Omohundro Institute of Early American History and Culture

Uncommon Sense—the blog

OI Books: A Transformative View of Race and Gender

· October 15th, 2018 · No Comments

Today’s post is part of our series marking the 75th anniversary of the Omohundro Institute by exploring the OI books that have had an impact on a scholar’s life. By Julie Richter I was in the middle of my dissertation research when Mick Nicholls, then a Research Fellow at Colonial Williamsburg, introduced me to Kathy… Read More »

Happy 4th Birthday, Ben Franklin’s World!

· October 12th, 2018 · No Comments

This week the Omohundro Institute’s award winning podcast, Ben Franklin’s World: a Podcast about Early American History turned four years old! This made us wonder, how would Ben have celebrated? Turns out his letters might offer us some hints. In 1767, Ben gifted a poem to Mary Stevenson for her birthday: “You’d have the Custom… Read More »

Opposing Views: Do Humanists Need to Add “Digital” to Their Titles?

· October 11th, 2018 · 1 Comment

Today’s posts are courtesy of two Ph.D. candidates in the William & Mary Department of History, Alexandra Macdonald and Peter Olsen-Harbich. We asked them to address the place of digital humanities learning—in particular, tutorials in the tools required to create digital humanities projects—in their current work and education. Learning to Stretch the Digital Vellum: Digital Literacy… Read More »

OI Books: The Book That Launched a Cross-Country Move

· October 8th, 2018 · No Comments

Today’s post is part of our series marking the 75th anniversary of the Omohundro Institute by exploring the OI books that have had an impact on a scholar’s life. By Michael S. Hindus Winthrop D. Jordan’s White Over Black was published on March 8, 1968. Over the course of the next six weeks, both the… Read More »

OI History: Tales from Former Apprentices, Part 5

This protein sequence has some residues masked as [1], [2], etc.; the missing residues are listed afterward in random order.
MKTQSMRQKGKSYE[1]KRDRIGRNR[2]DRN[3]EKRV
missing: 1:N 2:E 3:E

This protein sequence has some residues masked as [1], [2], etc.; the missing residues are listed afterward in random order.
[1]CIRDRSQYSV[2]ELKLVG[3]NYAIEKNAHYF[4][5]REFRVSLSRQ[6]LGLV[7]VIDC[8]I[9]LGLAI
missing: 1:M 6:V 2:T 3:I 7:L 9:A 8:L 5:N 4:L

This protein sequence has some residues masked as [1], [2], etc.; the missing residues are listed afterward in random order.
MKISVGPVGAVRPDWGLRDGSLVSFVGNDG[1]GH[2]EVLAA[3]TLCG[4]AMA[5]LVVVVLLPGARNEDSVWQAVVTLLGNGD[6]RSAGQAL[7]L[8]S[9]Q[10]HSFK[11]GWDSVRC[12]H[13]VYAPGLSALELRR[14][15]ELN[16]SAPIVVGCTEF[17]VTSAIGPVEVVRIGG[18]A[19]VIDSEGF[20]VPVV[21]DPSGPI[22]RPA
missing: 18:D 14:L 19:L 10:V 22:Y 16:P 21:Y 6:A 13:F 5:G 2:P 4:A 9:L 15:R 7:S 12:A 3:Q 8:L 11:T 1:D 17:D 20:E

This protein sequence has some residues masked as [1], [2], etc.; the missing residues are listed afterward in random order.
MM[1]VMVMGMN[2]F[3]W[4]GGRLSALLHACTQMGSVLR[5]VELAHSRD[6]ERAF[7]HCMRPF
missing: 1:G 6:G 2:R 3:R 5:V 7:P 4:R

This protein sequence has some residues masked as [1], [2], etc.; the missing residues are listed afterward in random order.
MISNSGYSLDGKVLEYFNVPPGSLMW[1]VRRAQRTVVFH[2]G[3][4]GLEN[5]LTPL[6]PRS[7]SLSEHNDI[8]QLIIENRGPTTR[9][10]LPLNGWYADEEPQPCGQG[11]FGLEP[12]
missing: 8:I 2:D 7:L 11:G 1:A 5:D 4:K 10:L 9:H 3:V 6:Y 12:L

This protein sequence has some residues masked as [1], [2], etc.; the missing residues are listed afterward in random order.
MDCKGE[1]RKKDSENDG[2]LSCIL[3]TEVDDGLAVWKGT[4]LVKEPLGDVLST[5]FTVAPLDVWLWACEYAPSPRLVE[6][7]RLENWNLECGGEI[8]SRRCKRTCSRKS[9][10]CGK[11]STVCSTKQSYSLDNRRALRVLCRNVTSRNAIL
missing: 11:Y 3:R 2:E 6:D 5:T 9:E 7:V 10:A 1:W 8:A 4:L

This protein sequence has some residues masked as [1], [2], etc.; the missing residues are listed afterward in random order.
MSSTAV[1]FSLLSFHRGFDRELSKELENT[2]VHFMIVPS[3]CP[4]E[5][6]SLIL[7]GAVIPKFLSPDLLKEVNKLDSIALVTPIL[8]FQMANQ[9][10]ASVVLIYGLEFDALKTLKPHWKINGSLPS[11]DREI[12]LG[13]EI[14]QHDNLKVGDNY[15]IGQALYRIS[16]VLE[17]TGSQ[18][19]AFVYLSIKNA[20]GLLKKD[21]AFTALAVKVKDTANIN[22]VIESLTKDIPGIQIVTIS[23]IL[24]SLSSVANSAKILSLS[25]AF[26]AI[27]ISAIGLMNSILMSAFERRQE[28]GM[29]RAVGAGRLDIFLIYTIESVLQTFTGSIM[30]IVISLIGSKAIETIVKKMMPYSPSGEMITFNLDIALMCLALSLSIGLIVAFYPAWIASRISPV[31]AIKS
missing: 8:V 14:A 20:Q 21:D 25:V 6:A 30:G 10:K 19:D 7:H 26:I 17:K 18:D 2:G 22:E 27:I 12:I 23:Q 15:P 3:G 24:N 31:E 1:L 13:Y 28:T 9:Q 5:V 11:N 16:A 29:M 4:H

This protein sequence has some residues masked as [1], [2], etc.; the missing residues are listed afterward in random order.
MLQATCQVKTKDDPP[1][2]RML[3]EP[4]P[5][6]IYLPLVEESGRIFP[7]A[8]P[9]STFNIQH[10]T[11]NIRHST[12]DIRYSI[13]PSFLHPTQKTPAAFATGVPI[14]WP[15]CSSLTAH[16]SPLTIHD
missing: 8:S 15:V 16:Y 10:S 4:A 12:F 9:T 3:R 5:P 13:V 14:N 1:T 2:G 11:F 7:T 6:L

· October 3rd, 2018 · No Comments

As part of our seventy-fifth anniversary, we at the Omohundro Institute continue to reflect on what makes our institution such a special place. One of those things is our Apprenticeship in Historical Editing. Today’s guest post comes from former apprentice Martha J. King who is now a senior editor at the Papers of Thomas Jefferson.… Read More »

OI Books: Our Changing Expectations of Scholarship

· October 1st, 2018 · 2 Comments

Today’s post is part of our series marking the 75th anniversary of the Omohundro Institute by exploring the OI books that have had an impact on a scholar’s life. by Natalie Zacek When I arrived at Johns Hopkins University in September 1992 to begin my graduate studies in history, my first meeting with my supervisor,… Read More »

OI History: Tales from Former Apprentices, Part 4

· September 26th, 2018 · No Comments

As part of our seventy-fifth anniversary, we at the Omohundro Institute continue to reflect on what makes our institution such a special place. One of those things is our Apprenticeship in Historical Editing. Today’s guest post comes from former apprentice Kevin Butterfield who is now the Executive Director of the Fred W. Smith National Library… Read More »